Besides the difficulty of determining whether a fund actually supports its environmental values, investors are often not sure what the “governance” part of ESG means and what criteria they should apply when selecting investments.

Governance risk includes a company’s legal and ethical management and financial policies, as well as measures regarding its stance on hiring workers and attention to environmental and social initiatives that are part of ESG investing.

Factors to be taken into account under the label “social” can include a company’s positions on issues such as working conditions, gender equality and relations with the communities where it operates.

How investors can learn more about ESG

Understanding the factors of ESG investing is a gargantuan task. Investment management firms have research departments to help sift through data or pay high fees for in-depth third-party research. So how can an individual investor make good decisions when it comes to aligning their investments with their values? This question is made more complicated by the large number of ESG funds available today.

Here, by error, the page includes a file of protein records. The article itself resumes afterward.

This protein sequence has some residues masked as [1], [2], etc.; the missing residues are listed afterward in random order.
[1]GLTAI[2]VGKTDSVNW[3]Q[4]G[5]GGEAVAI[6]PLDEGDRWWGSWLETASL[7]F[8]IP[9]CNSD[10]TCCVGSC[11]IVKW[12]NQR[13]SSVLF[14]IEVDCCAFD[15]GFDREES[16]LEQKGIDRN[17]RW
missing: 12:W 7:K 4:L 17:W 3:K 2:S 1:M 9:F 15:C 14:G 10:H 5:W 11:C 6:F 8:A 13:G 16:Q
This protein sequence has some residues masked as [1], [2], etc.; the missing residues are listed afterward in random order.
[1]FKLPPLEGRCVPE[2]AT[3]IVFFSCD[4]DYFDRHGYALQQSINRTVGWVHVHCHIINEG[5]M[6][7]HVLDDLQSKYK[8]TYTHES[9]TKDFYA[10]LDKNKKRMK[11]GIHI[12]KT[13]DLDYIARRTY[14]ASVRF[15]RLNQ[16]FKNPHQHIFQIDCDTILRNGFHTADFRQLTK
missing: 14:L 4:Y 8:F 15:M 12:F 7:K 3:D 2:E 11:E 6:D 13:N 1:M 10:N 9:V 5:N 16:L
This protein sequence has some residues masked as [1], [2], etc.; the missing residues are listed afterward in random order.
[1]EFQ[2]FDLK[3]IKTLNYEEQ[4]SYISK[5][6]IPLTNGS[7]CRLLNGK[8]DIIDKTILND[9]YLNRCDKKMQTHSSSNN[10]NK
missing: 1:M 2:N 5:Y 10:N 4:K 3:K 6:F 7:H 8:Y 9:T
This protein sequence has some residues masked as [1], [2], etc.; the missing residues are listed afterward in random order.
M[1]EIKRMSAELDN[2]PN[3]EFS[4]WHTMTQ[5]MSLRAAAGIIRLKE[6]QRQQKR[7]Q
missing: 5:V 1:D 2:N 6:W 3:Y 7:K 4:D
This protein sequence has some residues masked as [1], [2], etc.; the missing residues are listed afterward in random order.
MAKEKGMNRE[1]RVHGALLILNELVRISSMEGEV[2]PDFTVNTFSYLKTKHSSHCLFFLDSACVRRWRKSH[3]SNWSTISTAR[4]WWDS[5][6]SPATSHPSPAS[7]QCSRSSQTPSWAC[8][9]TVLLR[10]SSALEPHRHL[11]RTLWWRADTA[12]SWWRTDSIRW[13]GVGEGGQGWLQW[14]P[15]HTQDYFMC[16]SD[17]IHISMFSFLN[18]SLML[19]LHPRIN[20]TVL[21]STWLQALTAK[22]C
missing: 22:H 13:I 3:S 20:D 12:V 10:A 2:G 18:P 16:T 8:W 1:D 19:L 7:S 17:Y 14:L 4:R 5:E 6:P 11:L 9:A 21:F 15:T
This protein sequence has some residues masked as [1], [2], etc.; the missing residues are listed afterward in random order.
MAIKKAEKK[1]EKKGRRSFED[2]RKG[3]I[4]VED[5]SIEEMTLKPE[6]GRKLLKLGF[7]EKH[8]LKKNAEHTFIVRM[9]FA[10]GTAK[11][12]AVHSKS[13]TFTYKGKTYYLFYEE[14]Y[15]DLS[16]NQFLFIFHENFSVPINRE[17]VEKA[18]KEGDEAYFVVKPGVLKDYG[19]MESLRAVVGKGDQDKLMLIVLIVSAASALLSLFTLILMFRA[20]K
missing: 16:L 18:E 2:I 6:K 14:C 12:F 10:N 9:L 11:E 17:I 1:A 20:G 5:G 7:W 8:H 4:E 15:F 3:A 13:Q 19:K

“Investors can’t really know if an ESG fund truly reflects their values,” says Marjella Lecourt-Alma, CEO of Datamaran, a London-based company whose software identifies and monitors material ESG risks. “Some assurance can come from a combination of the transparency of the methodology, the quality of the underlying data set, and the feasibility of executing their stated strategy.”

The average retirement investor likely has little training in evaluating a data set, Lecourt-Alma says, so focus on how funds track improvements rather than static conditions.

“It might be more useful to focus on understanding how the fund plans to ensure quality, improve quality over time, and then how much time, effort, budget or quality of people are deployed to achieve this,” she said.